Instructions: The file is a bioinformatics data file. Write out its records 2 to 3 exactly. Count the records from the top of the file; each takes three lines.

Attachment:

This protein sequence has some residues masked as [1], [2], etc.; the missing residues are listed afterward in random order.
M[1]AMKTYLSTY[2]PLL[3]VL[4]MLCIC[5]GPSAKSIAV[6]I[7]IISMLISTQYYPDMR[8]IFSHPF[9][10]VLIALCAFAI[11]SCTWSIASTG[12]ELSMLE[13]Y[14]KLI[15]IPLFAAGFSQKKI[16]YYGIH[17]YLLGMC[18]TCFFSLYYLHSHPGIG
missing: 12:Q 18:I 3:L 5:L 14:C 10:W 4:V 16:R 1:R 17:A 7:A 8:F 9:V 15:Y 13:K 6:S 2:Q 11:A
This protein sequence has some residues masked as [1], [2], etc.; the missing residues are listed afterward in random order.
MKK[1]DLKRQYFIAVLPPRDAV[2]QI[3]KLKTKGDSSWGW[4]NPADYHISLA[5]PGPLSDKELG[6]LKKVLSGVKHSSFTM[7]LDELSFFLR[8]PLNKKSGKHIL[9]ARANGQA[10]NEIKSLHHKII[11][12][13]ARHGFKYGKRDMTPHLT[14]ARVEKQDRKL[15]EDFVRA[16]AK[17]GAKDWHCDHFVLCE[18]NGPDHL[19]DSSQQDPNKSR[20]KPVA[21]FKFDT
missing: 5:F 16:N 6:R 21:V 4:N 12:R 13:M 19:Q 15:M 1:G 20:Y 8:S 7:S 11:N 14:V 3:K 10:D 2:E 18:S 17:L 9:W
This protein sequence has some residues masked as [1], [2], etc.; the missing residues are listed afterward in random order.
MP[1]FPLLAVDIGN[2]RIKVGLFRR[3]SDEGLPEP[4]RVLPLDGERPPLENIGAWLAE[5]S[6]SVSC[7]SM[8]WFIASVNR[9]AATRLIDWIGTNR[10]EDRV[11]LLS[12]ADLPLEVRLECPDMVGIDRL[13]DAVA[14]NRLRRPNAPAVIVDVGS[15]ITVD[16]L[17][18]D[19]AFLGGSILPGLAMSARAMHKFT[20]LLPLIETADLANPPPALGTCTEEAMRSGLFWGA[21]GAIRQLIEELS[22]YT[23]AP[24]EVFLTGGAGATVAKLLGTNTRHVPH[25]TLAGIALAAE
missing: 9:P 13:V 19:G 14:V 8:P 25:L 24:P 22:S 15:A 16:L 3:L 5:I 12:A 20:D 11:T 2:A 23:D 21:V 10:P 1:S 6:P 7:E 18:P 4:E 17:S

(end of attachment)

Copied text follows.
This protein sequence has some residues masked as [1], [2], etc.; the missing residues are listed afterward in random order.
MKK[1]DLKRQYFIAVLPPRDAV[2]QI[3]KLKTKGDSSWGW[4]NPADYHISLA[5]PGPLSDKELG[6]LKKVLSGVKHSSFTM[7]LDELSFFLR[8]PLNKKSGKHIL[9]ARANGQA[10]NEIKSLHHKII[11][12][13]ARHGFKYGKRDMTPHLT[14]ARVEKQDRKL[15]EDFVRA[16]AK[17]GAKDWHCDHFVLCE[18]NGPDHL[19]DSSQQDPNKSR[20]KPVA[21]FKFDT
missing: 5:F 16:N 6:R 21:V 4:N 12:R 13:M 19:Q 15:M 1:G 20:Y 8:S 7:S 11:N 14:V 3:K 10:D 2:E 18:S 17:L 9:W
This protein sequence has some residues masked as [1], [2], etc.; the missing residues are listed afterward in random order.
MP[1]FPLLAVDIGN[2]RIKVGLFRR[3]SDEGLPEP[4]RVLPLDGERPPLENIGAWLAE[5]S[6]SVSC[7]SM[8]WFIASVNR[9]AATRLIDWIGTNR[10]EDRV[11]LLS[12]ADLPLEVRLECPDMVGIDRL[13]DAVA[14]NRLRRPNAPAVIVDVGS[15]ITVD[16]L[17][18]D[19]AFLGGSILPGLAMSARAMHKFT[20]LLPLIETADLANPPPALGTCTEEAMRSGLFWGA[21]GAIRQLIEELS[22]YT[23]AP[24]EVFLTGGAGATVAKLLGTNTRHVPH[25]TLAGIALAAE
missing: 9:P 13:V 19:G 14:V 8:P 25:L 24:P 22:S 15:A 16:L 3:L 5:I 12:A 20:D 11:T 2:A 23:D 21:V 10:P 1:S 6:P 7:E 18:P 4:E 17:S